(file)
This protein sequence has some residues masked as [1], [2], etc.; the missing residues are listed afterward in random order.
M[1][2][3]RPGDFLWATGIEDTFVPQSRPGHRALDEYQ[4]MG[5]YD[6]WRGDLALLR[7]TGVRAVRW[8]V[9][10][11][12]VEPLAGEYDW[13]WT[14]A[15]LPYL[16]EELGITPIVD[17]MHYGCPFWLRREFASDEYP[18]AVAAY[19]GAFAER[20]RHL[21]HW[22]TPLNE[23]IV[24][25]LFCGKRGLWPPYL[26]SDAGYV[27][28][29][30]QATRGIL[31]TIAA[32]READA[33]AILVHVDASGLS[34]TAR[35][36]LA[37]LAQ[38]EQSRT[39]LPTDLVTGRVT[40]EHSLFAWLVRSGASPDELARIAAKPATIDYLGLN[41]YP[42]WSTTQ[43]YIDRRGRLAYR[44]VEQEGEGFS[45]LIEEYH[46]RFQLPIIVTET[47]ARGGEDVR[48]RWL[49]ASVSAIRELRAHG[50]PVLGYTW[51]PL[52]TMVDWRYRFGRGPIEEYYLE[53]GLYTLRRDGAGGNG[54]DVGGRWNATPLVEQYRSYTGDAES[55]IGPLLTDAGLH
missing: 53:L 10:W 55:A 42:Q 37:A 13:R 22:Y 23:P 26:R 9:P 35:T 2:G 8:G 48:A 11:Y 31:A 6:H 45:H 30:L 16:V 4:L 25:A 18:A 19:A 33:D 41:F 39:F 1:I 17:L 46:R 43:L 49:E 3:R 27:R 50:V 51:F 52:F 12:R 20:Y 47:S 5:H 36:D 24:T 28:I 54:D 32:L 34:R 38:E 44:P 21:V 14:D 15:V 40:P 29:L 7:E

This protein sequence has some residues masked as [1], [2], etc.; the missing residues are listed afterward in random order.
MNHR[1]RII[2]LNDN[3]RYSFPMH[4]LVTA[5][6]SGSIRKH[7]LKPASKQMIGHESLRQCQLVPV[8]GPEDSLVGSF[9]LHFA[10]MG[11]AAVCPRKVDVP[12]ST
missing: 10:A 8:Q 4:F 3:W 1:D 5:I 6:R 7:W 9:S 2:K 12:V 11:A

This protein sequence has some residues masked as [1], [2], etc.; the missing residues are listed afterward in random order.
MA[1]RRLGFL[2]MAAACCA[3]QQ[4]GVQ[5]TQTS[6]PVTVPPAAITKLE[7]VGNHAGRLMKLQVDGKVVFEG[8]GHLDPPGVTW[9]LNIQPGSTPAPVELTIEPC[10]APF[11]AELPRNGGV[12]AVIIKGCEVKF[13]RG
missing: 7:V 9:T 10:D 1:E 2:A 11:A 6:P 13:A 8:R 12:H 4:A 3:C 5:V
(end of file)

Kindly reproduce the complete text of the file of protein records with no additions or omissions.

This protein sequence has some residues masked as [1], [2], etc.; the missing residues are listed afterward in random order.
M[1][2][3]RPGDFLWATGIEDTFVPQSRPGHRALDEYQ[4]MG[5]YD[6]WRGDLALLR[7]TGVRAVRW[8]V[9][10][11][12]VEPLAGEYDW[13]WT[14]A[15]LPYL[16]EELGITPIVD[17]MHYGCPFWLRREFASDEYP[18]AVAAY[19]GAFAER[20]RHL[21]HW[22]TPLNE[23]IV[24][25]LFCGKRGLWPPYL[26]SDAGYV[27][28][29][30]QATRGIL[31]TIAA[32]READA[33]AILVHVDASGLS[34]TAR[35][36]LA[37]LAQ[38]EQSRT[39]LPTDLVTGRVT[40]EHSLFAWLVRSGASPDELARIAAKPATIDYLGLN[41]YP[42]WSTTQ[43]YIDRRGRLAYR[44]VEQEGEGFS[45]LIEEYH[46]RFQLPIIVTET[47]ARGGEDVR[48]RWL[49]ASVSAIRELRAHG[50]PVLGYTW[51]PL[52]TMVDWRYRFGRGPIEEYYLE[53]GLYTLRRDGAGGNG[54]DVGGRWNATPLVEQYRSYTGDAES[55]IGPLLTDAGLH
missing: 53:L 10:W 55:A 42:Q 37:A 13:R 22:Y 23:P 26:R 9:P 35:T 2:G 8:G 48:A 11:Y 31:A 6:H 45:H 30:L 16:V 4:L 25:A 18:A 19:A 33:D 41:F 39:F 1:I 17:L 46:R 43:L 49:E 3:R 27:R 50:V 51:F 52:F 12:R 20:Y 47:S 5:H 36:D 24:T 28:I 54:D 32:L 34:R 38:E 44:P 21:V 14:D 15:V 40:P 29:L 7:E

This protein sequence has some residues masked as [1], [2], etc.; the missing residues are listed afterward in random order.
MNHR[1]RII[2]LNDN[3]RYSFPMH[4]LVTA[5][6]SGSIRKH[7]LKPASKQMIGHESLRQCQLVPV[8]GPEDSLVGSF[9]LHFA[10]MG[11]AAVCPRKVDVP[12]ST
missing: 10:A 8:Q 4:F 3:W 1:D 5:I 6:R 7:W 9:S 2:K 12:V 11:A

This protein sequence has some residues masked as [1], [2], etc.; the missing residues are listed afterward in random order.
MA[1]RRLGFL[2]MAAACCA[3]QQ[4]GVQ[5]TQTS[6]PVTVPPAAITKLE[7]VGNHAGRLMKLQVDGKVVFEG[8]GHLDPPGVTW[9]LNIQPGSTPAPVELTIEPC[10]APF[11]AELPRNGGV[12]AVIIKGCEVKF[13]RG
missing: 7:V 9:T 10:D 1:E 2:A 11:A 6:P 13:A 8:R 12:H 4:A 3:C 5:V